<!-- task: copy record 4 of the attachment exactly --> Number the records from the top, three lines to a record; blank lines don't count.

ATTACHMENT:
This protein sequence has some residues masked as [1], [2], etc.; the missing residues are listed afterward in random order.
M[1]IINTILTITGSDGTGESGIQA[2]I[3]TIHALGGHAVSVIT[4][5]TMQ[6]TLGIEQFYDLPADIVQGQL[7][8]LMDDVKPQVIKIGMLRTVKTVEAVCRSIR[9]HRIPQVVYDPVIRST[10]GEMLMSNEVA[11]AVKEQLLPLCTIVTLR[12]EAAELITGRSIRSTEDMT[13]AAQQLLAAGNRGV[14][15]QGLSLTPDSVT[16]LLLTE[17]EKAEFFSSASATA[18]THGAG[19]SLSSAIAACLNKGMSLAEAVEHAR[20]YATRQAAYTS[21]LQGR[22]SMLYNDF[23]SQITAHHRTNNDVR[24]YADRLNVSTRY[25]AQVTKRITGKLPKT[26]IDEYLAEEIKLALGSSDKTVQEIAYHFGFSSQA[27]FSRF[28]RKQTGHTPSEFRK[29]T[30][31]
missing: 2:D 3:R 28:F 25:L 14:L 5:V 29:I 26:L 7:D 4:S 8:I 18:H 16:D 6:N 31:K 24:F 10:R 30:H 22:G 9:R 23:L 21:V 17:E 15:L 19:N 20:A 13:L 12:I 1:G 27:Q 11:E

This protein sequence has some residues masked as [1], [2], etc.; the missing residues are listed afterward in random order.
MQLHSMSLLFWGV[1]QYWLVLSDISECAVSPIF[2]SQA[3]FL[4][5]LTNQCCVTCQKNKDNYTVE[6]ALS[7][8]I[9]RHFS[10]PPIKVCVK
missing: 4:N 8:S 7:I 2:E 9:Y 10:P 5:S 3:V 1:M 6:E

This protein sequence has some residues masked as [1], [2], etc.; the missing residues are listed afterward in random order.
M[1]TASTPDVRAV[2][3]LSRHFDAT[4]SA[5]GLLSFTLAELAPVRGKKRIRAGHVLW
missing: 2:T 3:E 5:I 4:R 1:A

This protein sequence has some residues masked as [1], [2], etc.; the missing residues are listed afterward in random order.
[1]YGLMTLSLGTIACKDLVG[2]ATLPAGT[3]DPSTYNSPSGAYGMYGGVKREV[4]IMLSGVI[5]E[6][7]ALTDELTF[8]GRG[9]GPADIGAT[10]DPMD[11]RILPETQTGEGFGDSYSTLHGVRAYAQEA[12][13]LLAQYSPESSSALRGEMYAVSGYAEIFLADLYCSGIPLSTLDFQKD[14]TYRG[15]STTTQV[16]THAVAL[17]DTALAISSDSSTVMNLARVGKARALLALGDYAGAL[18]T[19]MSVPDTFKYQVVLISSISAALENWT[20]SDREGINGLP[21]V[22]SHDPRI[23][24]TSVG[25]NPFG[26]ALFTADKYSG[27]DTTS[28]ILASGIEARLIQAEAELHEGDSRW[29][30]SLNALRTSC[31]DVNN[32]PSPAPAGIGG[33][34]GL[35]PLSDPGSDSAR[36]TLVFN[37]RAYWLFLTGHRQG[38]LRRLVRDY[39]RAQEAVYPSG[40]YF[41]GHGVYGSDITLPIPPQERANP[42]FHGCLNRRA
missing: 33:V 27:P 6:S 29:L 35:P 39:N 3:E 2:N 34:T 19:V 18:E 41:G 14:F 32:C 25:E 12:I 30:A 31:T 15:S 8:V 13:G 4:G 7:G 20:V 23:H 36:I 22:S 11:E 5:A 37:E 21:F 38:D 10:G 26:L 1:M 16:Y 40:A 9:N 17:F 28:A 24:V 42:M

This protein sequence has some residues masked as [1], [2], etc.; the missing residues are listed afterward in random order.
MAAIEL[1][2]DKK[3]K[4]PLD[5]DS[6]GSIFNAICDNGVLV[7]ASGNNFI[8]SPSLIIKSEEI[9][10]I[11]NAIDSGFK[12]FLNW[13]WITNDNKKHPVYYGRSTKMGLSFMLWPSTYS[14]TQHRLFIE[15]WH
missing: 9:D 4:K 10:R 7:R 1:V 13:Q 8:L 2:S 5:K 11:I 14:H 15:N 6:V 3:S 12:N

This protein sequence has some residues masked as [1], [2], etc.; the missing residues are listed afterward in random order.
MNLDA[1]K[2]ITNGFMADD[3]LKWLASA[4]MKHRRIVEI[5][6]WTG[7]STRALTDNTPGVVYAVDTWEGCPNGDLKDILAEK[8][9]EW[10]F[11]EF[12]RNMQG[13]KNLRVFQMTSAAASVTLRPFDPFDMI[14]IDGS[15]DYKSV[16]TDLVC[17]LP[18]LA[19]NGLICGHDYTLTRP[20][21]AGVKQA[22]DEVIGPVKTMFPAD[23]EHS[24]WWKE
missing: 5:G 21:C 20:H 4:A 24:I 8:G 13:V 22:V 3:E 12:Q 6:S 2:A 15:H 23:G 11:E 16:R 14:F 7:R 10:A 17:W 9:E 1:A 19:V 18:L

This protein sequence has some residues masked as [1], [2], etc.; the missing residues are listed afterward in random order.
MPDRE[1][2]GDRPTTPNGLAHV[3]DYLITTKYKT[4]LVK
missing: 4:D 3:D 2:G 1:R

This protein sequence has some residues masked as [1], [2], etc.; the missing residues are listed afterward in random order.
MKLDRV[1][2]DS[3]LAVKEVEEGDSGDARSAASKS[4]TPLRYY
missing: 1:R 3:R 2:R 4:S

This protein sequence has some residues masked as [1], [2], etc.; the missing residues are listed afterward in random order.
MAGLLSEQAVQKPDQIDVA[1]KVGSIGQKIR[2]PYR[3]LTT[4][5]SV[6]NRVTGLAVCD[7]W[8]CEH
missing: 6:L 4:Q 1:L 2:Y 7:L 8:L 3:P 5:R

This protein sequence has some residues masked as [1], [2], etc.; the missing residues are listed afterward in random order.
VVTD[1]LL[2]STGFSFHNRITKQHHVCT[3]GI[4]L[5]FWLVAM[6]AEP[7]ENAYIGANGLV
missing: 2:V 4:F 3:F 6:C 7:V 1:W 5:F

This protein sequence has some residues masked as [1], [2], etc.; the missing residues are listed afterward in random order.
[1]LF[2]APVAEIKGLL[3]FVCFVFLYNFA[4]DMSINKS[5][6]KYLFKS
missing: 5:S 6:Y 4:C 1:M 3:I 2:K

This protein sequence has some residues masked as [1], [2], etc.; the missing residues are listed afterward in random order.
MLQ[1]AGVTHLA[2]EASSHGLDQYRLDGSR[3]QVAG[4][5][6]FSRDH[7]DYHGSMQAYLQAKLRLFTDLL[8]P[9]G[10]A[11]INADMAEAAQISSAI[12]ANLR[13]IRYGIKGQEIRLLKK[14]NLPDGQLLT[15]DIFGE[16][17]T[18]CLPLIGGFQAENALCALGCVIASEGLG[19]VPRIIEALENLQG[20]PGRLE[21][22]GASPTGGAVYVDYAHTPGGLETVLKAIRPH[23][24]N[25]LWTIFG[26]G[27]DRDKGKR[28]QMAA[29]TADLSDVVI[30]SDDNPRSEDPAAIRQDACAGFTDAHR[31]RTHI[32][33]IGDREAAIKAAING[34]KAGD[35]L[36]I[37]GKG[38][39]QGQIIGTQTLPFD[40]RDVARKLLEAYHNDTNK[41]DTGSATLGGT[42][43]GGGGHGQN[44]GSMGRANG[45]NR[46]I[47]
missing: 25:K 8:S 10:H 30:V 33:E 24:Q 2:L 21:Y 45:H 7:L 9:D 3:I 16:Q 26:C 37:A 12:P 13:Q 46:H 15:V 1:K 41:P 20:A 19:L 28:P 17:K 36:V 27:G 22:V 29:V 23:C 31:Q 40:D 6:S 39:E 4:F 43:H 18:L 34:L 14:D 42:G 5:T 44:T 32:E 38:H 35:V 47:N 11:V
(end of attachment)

This protein sequence has some residues masked as [1], [2], etc.; the missing residues are listed afterward in random order.
[1]YGLMTLSLGTIACKDLVG[2]ATLPAGT[3]DPSTYNSPSGAYGMYGGVKREV[4]IMLSGVI[5]E[6][7]ALTDELTF[8]GRG[9]GPADIGAT[10]DPMD[11]RILPETQTGEGFGDSYSTLHGVRAYAQEA[12][13]LLAQYSPESSSALRGEMYAVSGYAEIFLADLYCSGIPLSTLDFQKD[14]TYRG[15]STTTQV[16]THAVAL[17]DTALAISSDSSTVMNLARVGKARALLALGDYAGAL[18]T[19]MSVPDTFKYQVVLISSISAALENWT[20]SDREGINGLP[21]V[22]SHDPRI[23][24]TSVG[25]NPFG[26]ALFTADKYSG[27]DTTS[28]ILASGIEARLIQAEAELHEGDSRW[29][30]SLNALRTSC[31]DVNN[32]PSPAPAGIGG[33][34]GL[35]PLSDPGSDSAR[36]TLVFN[37]RAYWLFLTGHRQG[38]LRRLVRDY[39]RAQEAVYPSG[40]YF[41]GHGVYGSDITLPIPPQERANP[42]FHGCLNRRA
missing: 33:V 27:P 6:S 29:L 35:P 39:N 3:E 2:N 34:T 19:V 18:E 41:G 14:F 32:C 25:E 12:I 30:A 31:T 15:S 8:V 13:G 4:G 7:G 20:V 23:H 36:I 22:S 11:E 5:A 37:E 21:F 38:D 10:G 26:L 1:M 16:Y 40:A 9:N 17:F 28:A 24:V 42:M